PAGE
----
Thus, the only supported parameter is F:0 to suppress loading of this DEMO.HLP file. The DEMO.ADC driver normally attempts to load this file on start-up, and exits with an error message if it can't find it. Setting F:0 on the ADC configuration line tells the driver not to look for the file. You would probably only want to use this option if you are really short of DOS memory, since loading the Help file only increases memory use by a few hundred bytes for its separate link stack and directory. (The file itself shares the text buffer of the Main Help file.)
Note that ALL Help files, including main, can be omitted via an F:0 parameter on the INIT line (first line) of the DQA.CFG file. If this is present, no individual module Help will be loaded.
STIM3 Stimulus Generator active, this just changes the displayed channel number and nothing else. Channels from 0 to 15 may be set directly, with a start-up default of channel 0.
When STIM3 is used, certain channels behave as though they were wired to certain "board" outputs controlled by STIM3:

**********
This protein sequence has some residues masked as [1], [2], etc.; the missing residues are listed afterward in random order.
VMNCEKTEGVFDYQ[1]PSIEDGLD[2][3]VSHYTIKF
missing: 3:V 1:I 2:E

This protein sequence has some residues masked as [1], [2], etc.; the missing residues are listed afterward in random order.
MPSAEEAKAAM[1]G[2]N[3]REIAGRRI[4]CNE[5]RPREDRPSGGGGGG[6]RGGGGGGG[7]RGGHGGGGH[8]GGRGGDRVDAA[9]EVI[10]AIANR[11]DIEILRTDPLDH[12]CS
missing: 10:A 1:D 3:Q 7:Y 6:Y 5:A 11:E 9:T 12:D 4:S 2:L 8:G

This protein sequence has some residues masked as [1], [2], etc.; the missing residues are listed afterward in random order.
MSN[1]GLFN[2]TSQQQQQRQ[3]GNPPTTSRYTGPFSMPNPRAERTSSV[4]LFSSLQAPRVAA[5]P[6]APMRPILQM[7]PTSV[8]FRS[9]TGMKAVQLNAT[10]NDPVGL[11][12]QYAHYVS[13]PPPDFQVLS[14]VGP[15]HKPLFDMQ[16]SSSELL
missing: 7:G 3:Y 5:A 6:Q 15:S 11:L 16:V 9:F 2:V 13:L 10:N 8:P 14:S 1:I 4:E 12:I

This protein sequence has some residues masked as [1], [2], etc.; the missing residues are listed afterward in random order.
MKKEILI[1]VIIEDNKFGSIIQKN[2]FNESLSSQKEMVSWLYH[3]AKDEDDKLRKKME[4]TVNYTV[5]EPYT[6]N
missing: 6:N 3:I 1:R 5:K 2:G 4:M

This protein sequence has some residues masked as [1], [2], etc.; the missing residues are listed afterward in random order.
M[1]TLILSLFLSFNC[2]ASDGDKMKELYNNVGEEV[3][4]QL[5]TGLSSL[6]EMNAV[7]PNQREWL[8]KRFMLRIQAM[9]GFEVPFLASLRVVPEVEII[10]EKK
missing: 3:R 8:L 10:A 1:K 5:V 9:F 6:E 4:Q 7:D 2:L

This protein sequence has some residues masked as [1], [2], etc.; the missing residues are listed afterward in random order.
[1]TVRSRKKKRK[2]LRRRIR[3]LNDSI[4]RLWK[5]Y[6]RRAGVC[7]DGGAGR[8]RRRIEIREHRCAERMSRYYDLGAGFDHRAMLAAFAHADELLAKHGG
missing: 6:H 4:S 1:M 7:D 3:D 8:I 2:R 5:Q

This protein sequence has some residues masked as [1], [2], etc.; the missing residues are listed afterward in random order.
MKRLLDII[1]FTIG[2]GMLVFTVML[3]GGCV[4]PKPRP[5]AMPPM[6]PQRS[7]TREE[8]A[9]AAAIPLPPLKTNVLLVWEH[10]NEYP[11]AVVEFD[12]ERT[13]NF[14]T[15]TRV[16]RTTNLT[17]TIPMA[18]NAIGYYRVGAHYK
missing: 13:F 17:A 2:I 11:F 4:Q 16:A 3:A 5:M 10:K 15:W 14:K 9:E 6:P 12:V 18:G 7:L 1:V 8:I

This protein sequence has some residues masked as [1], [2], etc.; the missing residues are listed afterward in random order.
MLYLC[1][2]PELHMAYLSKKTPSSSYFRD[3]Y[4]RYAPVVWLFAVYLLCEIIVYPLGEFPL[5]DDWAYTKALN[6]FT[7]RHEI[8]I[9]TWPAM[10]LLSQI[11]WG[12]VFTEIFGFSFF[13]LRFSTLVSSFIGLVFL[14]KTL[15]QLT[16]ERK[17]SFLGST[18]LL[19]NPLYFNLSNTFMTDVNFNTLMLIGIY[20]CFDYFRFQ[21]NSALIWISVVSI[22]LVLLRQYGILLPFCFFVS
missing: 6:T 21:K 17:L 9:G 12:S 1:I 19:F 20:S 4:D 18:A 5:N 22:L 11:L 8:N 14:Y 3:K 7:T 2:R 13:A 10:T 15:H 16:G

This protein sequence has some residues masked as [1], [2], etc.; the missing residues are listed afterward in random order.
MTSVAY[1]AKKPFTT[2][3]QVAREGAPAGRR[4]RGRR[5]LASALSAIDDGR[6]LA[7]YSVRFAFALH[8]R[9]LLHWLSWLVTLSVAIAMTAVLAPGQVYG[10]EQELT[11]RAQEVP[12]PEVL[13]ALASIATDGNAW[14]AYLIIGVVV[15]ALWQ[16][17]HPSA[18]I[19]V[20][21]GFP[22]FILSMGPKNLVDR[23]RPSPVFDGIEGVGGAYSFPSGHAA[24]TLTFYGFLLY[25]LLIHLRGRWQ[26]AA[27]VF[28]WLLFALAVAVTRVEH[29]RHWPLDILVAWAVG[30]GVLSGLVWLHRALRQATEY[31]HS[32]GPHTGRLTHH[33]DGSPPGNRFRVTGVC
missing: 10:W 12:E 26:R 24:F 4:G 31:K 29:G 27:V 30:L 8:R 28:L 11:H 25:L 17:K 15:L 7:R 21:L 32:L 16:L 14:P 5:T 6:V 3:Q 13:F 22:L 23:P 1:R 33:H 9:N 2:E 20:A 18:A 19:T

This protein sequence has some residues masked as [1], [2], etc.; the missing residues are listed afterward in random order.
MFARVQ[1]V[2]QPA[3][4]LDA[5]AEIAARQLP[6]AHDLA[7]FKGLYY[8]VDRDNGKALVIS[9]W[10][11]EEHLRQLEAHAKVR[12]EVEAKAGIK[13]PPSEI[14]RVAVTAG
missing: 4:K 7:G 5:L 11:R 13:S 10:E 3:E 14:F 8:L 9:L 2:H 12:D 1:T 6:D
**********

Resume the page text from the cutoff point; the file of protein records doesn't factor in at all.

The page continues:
Source Stimulus CH0 DAC 0 CH1 DAC 1 CH2 - CH7 Normal DEMO Waveform CH8 DOUT bit 0 CH9 DOUT bit 1 CH10 DOUT bit 2 CH11 DOUT bit 3 CH12 DOUT bit 4 CH13 DOUT bit 5 CH14 DOUT bit 6 CH15 DOUT bit 7
scroll among arbitrary input ranges of +/-10 V, 1 V, or 100 mV full scale. The size of the waveform on the trace remains unchanged, while only the Y-axis changes to show the new range.
The KeyOn option forces Range to +/-10 V, which is the default on start-up.
DDisk recordings and also reported in the Trace Bits item of the Trace Information Menu.
8: xxxx xxxx LO 12: 0000 xxxx xxxx xxxx HI 12: xxxx xxxx xxxx 0000 16: xxxx xxxx xxxx xxxxThe KeyOn option forces Bits to 16, which is also the default on start-up.
binary data formats in standard use.
The KeyOn option forces Two's Complement, which is the default on start-up.
sample rate, and this Frequency setting controls the count range... not, as you might expect, the rate of counting. (The count rate is fixed in all PC-type systems at 1.19318 MHz for bad historical reasons.)